10 most important routes to electrify for a green railway in the North | So Good News


The Railway Industry Association (RIA) has outlined its “road map for a green railway in the north”, which involves electrifying hundreds of kilometers of routes in the north of England.

In total, the RIA has proposed upgrades to 69 routes, with 40 identified as top priorities. Of these prioritized upgrades, RIA has compiled its “Top 10 schemes” that should be prioritized for electrification.

They are:

  • Sheffield to Doncaster/Moorthorpe
  • Manchester Victoria to Leeds via Bradford Interchange
  • Northallerton to Saltburn via Middlesborough
  • Manchester to Sheffield (Hope Valley)
  • Leeds to Hull
  • Carlisle to Newcastle
  • Doncaster to Immingham
  • Wakefield Kirkgate to Drax/Leeds
  • Sheffield to Werrington via Lincoln
  • Leeds to York via Harrogate

RIA North’s plan, entitled ‘Greener, Faster, Better’, sets a long-term vision for which passenger and freight routes should be prioritized for electrification, and other low-carbon technologies such as batteries and hydrogen, to remove polluting diesel trains from the network.

Looking ahead to 2050, the report identifies strategic freight lines, intercity corridors and suburban networks across the North that should be at the top of the list to be electrified. According to RIA North, the Midland Main Line (MML) and the TransPennine Route Upgrade (TRU) offer the biggest decarbonisation benefits – both of which the government announced they will electrify as part of the Integrated Rail Plan.

RIA North chairman Justin Moss said: “Rail will be essential for the UK to reach its Net Zero transport targets, as a pure form of mass transport. However, many of the North’s major freight and passenger routes still rely on diesel trains, and critical links between some of our largest cities are in need of major upgrades.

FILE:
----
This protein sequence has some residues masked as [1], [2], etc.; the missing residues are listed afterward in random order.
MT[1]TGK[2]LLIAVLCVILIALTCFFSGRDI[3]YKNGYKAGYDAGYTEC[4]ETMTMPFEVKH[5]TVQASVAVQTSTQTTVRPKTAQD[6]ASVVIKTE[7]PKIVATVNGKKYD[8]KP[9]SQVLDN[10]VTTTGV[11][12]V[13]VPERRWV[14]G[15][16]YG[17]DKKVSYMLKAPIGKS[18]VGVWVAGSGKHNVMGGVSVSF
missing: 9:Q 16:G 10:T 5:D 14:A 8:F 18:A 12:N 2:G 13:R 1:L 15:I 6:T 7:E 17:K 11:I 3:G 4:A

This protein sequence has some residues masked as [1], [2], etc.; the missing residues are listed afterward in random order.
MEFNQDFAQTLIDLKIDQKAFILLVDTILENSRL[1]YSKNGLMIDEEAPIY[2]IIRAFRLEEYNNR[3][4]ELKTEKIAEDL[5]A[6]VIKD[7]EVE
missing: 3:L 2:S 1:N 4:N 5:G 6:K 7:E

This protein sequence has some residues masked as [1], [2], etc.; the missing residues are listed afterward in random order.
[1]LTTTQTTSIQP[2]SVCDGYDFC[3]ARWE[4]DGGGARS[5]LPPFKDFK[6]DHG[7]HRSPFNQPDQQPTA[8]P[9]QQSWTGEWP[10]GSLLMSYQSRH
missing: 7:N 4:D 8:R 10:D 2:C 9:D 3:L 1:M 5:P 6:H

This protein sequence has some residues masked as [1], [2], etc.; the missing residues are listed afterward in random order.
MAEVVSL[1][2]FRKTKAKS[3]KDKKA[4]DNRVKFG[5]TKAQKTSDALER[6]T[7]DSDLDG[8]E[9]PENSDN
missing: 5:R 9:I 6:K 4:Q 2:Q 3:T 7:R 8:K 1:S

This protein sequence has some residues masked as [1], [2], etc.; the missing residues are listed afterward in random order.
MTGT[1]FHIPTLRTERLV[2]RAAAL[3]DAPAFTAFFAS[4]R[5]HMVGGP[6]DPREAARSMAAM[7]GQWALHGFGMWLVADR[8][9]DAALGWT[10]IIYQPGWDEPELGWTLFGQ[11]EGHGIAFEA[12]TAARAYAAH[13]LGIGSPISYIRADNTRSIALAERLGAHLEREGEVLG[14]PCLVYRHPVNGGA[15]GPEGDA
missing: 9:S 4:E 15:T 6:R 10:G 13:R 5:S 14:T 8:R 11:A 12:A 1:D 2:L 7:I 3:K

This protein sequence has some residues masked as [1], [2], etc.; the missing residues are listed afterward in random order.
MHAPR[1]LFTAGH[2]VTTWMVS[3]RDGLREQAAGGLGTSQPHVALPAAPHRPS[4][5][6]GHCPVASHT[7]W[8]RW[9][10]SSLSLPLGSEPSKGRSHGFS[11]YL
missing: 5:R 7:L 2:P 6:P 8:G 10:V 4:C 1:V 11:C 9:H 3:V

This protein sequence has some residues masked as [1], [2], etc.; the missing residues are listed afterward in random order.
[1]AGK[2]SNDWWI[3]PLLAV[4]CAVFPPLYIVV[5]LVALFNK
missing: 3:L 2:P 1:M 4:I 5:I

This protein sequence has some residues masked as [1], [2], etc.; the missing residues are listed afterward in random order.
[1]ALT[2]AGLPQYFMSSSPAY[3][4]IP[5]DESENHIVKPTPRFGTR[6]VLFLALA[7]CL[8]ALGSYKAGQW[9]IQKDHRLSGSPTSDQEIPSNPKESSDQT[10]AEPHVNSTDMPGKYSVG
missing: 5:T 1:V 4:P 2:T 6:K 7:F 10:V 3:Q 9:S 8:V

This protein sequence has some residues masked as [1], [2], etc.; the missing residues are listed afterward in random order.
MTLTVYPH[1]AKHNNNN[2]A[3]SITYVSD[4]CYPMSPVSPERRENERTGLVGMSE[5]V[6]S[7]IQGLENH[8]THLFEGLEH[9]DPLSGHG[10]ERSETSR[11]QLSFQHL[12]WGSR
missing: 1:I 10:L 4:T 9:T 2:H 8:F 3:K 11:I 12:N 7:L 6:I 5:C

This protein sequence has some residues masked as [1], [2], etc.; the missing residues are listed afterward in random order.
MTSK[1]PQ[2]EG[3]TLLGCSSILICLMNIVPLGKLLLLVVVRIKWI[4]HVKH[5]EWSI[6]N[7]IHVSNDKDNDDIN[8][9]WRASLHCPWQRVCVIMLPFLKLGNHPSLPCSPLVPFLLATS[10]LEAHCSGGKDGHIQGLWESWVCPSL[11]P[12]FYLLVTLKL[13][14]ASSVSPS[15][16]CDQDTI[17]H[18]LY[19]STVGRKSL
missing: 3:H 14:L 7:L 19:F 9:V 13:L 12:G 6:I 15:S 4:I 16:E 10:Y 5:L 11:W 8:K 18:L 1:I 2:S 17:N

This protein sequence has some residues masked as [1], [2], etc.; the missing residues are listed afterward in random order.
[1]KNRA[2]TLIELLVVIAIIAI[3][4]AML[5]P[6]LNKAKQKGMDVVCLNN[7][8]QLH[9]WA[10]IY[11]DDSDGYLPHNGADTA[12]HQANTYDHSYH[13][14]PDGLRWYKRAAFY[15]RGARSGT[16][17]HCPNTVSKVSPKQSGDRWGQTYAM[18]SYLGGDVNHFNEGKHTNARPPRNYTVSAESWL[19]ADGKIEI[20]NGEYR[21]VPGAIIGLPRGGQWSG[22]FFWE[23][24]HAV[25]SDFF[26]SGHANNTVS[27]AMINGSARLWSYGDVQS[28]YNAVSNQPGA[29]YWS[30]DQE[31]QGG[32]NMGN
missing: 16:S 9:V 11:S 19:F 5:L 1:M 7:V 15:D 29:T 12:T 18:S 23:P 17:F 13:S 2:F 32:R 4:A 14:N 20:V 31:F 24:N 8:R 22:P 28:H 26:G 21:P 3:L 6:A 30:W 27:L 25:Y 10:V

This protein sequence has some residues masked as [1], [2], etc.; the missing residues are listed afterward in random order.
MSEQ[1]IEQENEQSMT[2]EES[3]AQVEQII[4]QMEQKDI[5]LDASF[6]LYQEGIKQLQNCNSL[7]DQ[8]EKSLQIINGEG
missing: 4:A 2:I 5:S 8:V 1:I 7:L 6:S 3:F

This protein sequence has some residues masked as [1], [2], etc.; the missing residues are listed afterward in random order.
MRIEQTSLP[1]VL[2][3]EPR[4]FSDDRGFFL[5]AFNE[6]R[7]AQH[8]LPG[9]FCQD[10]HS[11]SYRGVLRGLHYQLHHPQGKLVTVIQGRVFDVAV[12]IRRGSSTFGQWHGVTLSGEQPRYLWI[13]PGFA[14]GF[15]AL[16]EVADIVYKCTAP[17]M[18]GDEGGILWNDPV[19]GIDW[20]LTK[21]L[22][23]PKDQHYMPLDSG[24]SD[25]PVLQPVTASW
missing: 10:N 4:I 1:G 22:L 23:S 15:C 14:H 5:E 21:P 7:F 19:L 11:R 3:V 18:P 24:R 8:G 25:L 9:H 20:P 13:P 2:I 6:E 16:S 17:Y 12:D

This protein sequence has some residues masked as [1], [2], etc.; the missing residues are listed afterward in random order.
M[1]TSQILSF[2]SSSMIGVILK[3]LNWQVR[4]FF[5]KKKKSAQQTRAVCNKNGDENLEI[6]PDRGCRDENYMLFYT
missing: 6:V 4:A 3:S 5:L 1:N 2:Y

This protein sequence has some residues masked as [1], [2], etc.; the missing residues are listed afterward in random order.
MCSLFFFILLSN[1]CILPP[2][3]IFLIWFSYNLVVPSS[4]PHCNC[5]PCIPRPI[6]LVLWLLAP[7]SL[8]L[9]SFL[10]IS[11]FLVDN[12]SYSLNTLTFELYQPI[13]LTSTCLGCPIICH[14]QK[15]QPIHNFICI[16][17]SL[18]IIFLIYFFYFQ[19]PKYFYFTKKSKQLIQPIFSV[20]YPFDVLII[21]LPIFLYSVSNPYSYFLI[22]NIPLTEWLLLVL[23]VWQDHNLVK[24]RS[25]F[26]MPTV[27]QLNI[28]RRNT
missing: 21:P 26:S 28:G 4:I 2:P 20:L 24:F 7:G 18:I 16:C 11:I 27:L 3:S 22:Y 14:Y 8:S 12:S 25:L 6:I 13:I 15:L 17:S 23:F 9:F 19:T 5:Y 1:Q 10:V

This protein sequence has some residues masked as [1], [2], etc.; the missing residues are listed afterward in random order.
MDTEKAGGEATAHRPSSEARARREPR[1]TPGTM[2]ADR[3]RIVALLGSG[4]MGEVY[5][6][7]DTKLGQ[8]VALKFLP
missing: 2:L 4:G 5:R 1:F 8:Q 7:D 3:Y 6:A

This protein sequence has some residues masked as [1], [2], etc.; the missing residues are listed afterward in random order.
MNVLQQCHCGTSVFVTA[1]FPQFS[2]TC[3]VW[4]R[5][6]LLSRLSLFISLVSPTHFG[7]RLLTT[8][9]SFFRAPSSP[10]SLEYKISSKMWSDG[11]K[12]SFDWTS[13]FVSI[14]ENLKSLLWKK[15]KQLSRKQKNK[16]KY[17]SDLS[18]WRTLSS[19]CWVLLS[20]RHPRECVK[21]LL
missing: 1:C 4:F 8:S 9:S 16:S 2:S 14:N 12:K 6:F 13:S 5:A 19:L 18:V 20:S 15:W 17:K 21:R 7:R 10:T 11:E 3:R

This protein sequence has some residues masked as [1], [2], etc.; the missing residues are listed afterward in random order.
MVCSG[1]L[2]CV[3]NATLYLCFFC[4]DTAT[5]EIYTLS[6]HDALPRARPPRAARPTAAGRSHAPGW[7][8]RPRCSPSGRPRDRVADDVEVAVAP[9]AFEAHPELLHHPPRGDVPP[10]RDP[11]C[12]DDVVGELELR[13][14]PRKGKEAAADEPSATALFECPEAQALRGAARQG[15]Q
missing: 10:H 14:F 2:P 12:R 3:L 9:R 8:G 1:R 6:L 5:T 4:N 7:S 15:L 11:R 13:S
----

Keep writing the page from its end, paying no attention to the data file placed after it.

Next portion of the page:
“Electrification is the solution to many of these challenges. That is why we have published a roadmap for how our rail network can not only be decarbonised through electrification, but also deliver faster journey times. We also identify where other decarbonisation solutions such as battery and hydrogen trains would be most appropriate.

– Although we have seen some progress with commitments from the government in the integrated railway plan, these do not go far or fast enough to achieve our climate goals. To ensure they can be delivered at good value to taxpayers, the industry needs a long-term program of electrification work starting immediately, which will also help support thousands of green jobs in the sector and drive economic growth around the country.

“We look forward to continuing to work with Transport for the North and our partners in government to build a world-class Net Zero railway, not just for the North of England but for the whole of the UK.”

RIA North decarbonisation lead and co-author of the report Julie Carrier added: “We know the North has ambitious targets for net zero emissions from transport by 2040 and the rail industry is keen to play its part in this. Not only must we decarbonise our industry, but we need to increase the capacity of our railways to carry even more passengers and freight through a pipeline of electrification projects.

“We hope that our proposals will help inform the debate on how the industry can deliver these, and provide the greatest benefits for passengers and the Nordic economy.”

The Electrification Route Prioritization Plan was written by RIA North’s Decarbonisation Working Group, made up of cross-industry experts, and forms part of their ongoing engagement with supply chain partners, government, Transport for the North and Network Rail.

The Government’s Transport Decarbonisation Plan commits to a pipeline of electrification projects, ensuring that lessons learned from previous schemes and individual projects deliver value for money.

Network Rail’s Traction Decarbonisation Network Strategy – published in 2020 – also argues for a whole program of electrification on the UK’s rail network.

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